Denise St. PierreDenise received her B.A. from Bishop’s University in Honours English, concentrating on Film, Cultural, and Media Studies and minoring in Creative Writing and Journalism, and received the Glen Wickens Prize in Film Studies and the Hon. G. Howard Ferguson Cup for her contributions to the life of the university. She served as a departmental representative, volunteered for and presented at QUEUC, wrote for the New Plays festival, and was the editor of the Bishop’s literary journal, The Mitre, in her final year of studies — an experience that inadvertently led her to her current life working in publishing in New York City. “Bishop’s, among so many things, afforded me the invaluable opportunity to helm The Mitre, which let me hone my editorial eye and develop a passion for writing beyond my own. It lit the publishing fire beneath me. Not to mention, had I not been toiling away in the computer lab to make my deadline, I might have missed an innocuous email about an internship program that could place me in a position in the New York City publishing industry. My time in the English Department and the support of my spectacular peers and professors gave me the confidence to run headlong into an internship at a literary agency, which I was able to turn into a professional position. I would never have believed myself capable (or worthy!) of working with books and writers all day had Bishop’s not stimulated my mind, my passion, and my pen.”Denise St. Pierre (B.A., 2013)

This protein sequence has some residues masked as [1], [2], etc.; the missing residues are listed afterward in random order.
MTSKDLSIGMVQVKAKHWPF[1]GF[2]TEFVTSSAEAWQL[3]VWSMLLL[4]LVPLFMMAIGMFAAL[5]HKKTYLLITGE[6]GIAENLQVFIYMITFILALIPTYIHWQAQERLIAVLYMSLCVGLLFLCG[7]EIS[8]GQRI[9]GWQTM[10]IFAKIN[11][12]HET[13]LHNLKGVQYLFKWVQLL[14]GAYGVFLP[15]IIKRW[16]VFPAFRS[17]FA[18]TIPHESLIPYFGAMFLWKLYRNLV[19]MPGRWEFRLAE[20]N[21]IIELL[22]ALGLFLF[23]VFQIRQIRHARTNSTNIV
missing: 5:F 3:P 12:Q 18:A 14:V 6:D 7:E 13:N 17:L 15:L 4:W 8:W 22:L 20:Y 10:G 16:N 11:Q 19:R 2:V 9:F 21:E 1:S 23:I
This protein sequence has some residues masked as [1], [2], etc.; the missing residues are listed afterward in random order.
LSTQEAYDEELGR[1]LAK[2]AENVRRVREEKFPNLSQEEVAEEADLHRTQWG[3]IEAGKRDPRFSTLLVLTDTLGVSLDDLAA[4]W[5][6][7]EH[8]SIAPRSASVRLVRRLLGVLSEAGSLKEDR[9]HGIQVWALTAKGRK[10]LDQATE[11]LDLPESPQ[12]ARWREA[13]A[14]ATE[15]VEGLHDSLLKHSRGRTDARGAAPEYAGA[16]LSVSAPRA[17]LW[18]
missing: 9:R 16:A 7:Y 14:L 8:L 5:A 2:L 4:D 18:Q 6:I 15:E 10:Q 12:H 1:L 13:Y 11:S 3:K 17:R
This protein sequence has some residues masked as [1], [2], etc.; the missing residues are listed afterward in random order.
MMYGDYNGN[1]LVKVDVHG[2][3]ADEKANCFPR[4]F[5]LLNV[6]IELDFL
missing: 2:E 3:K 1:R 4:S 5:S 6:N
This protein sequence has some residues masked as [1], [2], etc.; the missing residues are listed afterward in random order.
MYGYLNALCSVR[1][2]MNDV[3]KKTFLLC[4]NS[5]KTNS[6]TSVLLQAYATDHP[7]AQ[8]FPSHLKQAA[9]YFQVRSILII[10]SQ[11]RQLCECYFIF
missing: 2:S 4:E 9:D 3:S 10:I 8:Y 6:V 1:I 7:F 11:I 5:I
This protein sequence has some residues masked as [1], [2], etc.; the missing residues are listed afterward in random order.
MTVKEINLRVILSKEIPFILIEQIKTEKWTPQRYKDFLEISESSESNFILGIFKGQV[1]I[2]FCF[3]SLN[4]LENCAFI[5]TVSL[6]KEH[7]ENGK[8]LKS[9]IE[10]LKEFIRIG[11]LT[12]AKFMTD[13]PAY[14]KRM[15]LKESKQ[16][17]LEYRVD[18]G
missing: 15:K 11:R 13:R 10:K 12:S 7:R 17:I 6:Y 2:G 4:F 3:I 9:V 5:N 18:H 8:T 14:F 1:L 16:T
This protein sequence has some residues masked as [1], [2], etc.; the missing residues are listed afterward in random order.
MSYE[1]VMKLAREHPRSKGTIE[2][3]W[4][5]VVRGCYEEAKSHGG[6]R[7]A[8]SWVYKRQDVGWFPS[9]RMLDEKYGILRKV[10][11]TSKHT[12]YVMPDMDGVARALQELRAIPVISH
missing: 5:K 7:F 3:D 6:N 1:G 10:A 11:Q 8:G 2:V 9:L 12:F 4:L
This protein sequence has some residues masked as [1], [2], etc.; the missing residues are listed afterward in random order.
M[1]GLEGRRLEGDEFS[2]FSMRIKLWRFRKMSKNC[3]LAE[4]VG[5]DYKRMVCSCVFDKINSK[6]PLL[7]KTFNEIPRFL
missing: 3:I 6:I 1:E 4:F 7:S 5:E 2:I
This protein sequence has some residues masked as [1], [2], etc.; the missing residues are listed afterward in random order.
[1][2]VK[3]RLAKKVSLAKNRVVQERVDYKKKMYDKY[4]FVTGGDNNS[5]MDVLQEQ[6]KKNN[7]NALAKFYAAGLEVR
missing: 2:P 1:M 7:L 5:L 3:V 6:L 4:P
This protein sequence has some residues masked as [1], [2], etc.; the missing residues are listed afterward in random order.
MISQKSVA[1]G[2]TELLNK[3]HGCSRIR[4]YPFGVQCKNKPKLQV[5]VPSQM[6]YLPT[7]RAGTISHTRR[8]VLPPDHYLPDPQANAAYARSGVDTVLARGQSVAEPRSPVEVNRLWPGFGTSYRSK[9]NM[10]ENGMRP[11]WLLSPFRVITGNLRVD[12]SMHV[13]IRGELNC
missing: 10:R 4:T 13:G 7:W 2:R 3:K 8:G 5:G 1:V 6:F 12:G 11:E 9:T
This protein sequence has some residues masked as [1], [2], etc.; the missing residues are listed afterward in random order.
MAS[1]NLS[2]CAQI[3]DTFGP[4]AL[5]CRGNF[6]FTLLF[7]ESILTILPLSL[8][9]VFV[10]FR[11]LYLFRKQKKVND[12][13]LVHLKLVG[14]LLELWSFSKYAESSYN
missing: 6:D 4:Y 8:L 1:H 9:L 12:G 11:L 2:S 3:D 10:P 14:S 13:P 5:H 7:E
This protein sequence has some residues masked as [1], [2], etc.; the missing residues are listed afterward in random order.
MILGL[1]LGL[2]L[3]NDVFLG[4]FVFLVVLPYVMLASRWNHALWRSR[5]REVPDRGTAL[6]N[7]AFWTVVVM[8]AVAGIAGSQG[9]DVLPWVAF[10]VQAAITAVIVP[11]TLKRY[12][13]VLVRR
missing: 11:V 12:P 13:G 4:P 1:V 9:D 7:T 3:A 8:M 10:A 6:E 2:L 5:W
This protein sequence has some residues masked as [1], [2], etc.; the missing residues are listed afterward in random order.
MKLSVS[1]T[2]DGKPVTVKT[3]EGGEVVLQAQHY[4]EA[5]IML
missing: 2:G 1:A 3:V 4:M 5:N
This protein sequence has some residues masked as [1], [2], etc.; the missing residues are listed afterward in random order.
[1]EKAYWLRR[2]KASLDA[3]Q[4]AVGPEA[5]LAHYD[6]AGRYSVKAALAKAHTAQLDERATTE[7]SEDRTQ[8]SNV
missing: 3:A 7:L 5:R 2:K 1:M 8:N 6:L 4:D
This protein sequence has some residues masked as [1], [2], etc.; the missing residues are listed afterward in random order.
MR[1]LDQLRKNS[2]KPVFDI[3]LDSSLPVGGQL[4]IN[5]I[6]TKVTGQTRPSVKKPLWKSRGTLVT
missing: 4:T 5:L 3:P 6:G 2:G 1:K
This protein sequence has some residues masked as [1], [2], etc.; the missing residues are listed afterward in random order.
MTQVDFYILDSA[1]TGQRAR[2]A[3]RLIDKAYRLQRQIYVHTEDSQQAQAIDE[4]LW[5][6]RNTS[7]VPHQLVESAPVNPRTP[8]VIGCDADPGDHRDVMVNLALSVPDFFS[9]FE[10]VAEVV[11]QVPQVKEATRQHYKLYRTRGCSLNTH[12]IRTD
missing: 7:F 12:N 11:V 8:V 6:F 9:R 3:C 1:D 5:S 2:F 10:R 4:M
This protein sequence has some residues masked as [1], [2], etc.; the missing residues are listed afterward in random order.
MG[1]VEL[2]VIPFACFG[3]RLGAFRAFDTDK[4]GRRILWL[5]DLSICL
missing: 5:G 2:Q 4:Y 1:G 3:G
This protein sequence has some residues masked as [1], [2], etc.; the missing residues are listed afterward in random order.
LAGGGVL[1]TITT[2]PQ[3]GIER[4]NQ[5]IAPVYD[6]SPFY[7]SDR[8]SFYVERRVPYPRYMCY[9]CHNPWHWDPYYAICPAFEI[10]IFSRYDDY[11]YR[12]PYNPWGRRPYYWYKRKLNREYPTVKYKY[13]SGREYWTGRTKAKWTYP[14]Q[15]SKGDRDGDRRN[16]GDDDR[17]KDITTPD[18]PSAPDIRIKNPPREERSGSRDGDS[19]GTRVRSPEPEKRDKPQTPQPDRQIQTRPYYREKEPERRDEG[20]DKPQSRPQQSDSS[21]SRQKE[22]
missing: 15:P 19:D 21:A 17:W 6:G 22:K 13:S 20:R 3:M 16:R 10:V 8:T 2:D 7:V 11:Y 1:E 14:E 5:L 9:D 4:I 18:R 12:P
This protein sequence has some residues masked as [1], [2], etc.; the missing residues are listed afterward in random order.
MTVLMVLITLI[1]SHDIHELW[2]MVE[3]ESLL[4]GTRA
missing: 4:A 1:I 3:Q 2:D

Curran JacobsI am nearing the end of my time at Bishop’s University where I have spent the last four years pursuing my undergraduate education in English Literature and Secondary Education. My final step includes a 12 week teaching internship in Mistissini, Quebec, where I teach English Language Arts to Cree students at the secondary level. As a transfer student from a larger university, I found the culture and learning environment of Bishop’s fit my needs immediately. The smaller class size and personal relationships I developed with my professors was like nothing I had experienced in the city. Making these strong connections allowed me to really discover what my interests were and enabled me to take on leadership roles in the undergraduate community. Bishop’s empowered me to start the Indigenous Cultural Alliance with my peers. I was also afforded the opportunity to T.A. at the undergraduate level and travel across our beautiful country for conferences and other extra-curricular activities. More so, developing strong relationships with my professors allowed for a tailored learning experience. All of my questions and concerns could be handled immediately, and my success was guided by the support and attention of each professor. I have really grown as an academic, as a teacher and as the proud Mohawk person that I am. I am looking forward to pursuing a Master’s of Arts in Education and Society at McGill University. I hope to research and explore integrative models of education for First Nation’s students as well as focus on integrating more Indigenous texts into our English classrooms. Moving back to the city will be a nice change of pace for me, even though both Lennoxville and BU have become my second homes. My experience working with the faculty at BU has encouraged me to move forward in helping to build my home community, explore the power of literacy and to become a role model for other First Nations students throughout Quebec. With a little bit of support and determination, you can truly achieve anything.Curran Jacobs